If you’ve selected this article but, for any reason, are still unsure as to whether or not you should continue reading, let me just say this: within this article I give you explicit permission to spend more of your time watching movies. Intrigued? Good. Let’s get started.
Before we really dive in, I have to admit that there’s one caveat — I’m referring, for the most part, to good movies, especially those that are widely considered “classics.” I’m sorry, but there’s just no way I can endorse the act of watching “White Chicks” or any of its equivalents without feeling a piece of my soul shrivel up and disintegrate. I’m fully aware that film is an art form, and whether or not a movie is “good” can be highly subjective, but good luck convincing me that was not 165 minutes of your life that you’ll simply never get back. I don’t always have a lot of faith in humanity, but I have just enough to believe that these so-called “movies” won’t exactly stand the test of time.
So, with “White Chicks” and “Transformers” out of the way, I can confidently make my declaration: we should all be watching more movies. More than that, we should make an effort to provide ourselves with a real cinematic education. I promise it’s not as pretentious as it sounds — although the phrase “cinematic education” might suggest otherwise. What I mean is that everyone should watch more really, truly good classic movies. As far as art is concerned, I think movies are often under-appreciated and lack a certain amount of cultural clout. Tell someone that you spent the day at the symphony or wandering the halls of a museum and watch their faces fill with wonder. But if you report that you spent the day on your couch marathoning movies, you’ll most likely be met with a look of disdain. It is my personal mission to abolish that look entirely.
For as long as I can remember, I have been in love with movies. I consider myself extremely lucky to have been raised by two film aficionados who both blessed me with an expansive knowledge of film history, and cursed me with an equally expansive and annoying degree of film snobbishness. My cinematic education commenced as soon as I was old enough for my neck to fully support my head, beginning in toddlerhood with “Chitty Chitty Bang Bang” and “The Wizard of Oz.” These were succeeded closely by the likes of “West Side Story” and “Singin’ in the Rain,” then followed with a tentative foray into the gray world of Hitchcock through “Rear Window.” I soon advanced to classics like “To Kill a Mockingbird” and “All About Eve,” content among the likes of Cary Grant and Lauren Bacall and Jimmy Stewart. The first time I saw “Annie Hall,” I think I changed a little bit as a human being. My high school graduation was an important day, but arguably not as important as the first time I watched “Gone with the Wind.” I saw myself in Scarlet O’Hara — emphasis on the strength and independence, not the hoopskirt and cotton plantation.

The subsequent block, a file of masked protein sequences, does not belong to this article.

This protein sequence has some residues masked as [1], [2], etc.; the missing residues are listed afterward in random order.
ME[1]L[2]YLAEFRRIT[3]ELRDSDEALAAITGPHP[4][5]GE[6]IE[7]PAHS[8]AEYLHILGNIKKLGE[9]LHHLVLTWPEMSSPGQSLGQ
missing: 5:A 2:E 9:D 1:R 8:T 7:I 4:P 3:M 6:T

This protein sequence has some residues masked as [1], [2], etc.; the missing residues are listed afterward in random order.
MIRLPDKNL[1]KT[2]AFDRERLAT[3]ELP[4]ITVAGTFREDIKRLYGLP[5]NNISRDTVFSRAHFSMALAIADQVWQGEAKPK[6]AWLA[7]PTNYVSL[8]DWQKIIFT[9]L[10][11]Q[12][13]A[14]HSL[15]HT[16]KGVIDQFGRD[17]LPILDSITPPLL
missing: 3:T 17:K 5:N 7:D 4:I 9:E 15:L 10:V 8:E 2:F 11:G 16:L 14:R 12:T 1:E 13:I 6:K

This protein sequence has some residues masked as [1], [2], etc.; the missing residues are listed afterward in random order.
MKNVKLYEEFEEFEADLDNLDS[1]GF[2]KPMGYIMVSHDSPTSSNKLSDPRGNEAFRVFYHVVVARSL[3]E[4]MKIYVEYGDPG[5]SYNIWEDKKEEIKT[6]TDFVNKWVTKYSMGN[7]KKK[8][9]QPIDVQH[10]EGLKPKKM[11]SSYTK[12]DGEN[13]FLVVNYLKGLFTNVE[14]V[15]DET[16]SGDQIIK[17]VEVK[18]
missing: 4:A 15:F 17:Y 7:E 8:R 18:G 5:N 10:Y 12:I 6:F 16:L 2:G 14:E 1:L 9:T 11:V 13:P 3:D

I learned more from “Thelma & Louise,” “Mildred Pierce” and “Butch Cassidy and the Sundance Kid” than I did from every math class I’ve ever taken combined (apologies to my high school math teachers — you guys did your best, but it was a pretty hopeless cause). From these films and others like them, I learned both the value of friendship and the importance of staying true to one’s self. I learned to view the world around me with appreciation and wonder. Movies educated me, formed me, guided me through childhood and adolescence and comforted me in times of darkness. “The Godfather” gave me what I consider one of the most valuable pieces of advice I have received in my 19 years on this planet — when in doubt, always, always leave the gun and take the cannolis.
Movies are important because they are not only entertaining, but just as culturally significant as any painting or piece of music. Film is often at the forefront of revolution, pushing boundaries and breaking down barriers. Film also gives us a window into the past, providing perhaps the closest thing we have to time travel. When a film makes us laugh, or scream or weep, it is pulling the humanity out from the dredges of our being and forcing it out into the light. Film makes us feel, deeply. Films ask us to question ourselves, the world around us, the universe at large. Movies are, in a way, magic.
If you haven’t seen any of the movies I’ve mentioned so far, then I urge you, drop what you’re doing and go watch one, or two or 10. Here it is, what I promised you all those paragraphs ago — not merely permission, but encouragement to spend the next few hours of your life in front of the TV, preferably with a snack and a hot beverage. Your bio homework will still be there in two hours, but I can’t let you waste another minute without experiencing the wonder that is “Rebel Without a Cause” (if only so you can have an excuse to stare at James Dean) or “Gone with the Wind” (a classic if there ever was one, and my personal favorite film of all time).
By now, I’ve given you my two cents, but I can only lead you so far before it’s up to you to choose your own path. You have it in your power to choose another 90 minutes of Adam Sandler, but I urge you to make a change. Next time you need a break, turn away from Instagram, resist the siren call of binging on a show you’ve seen a thousand times and take a detour into the world of truly fantastic film. I already checked and made sure “All About Eve” is available on Netflix instant stream. No excuses.
Sophia Crisafulli has obviously never seen “White Chicks” … because it’s amazing.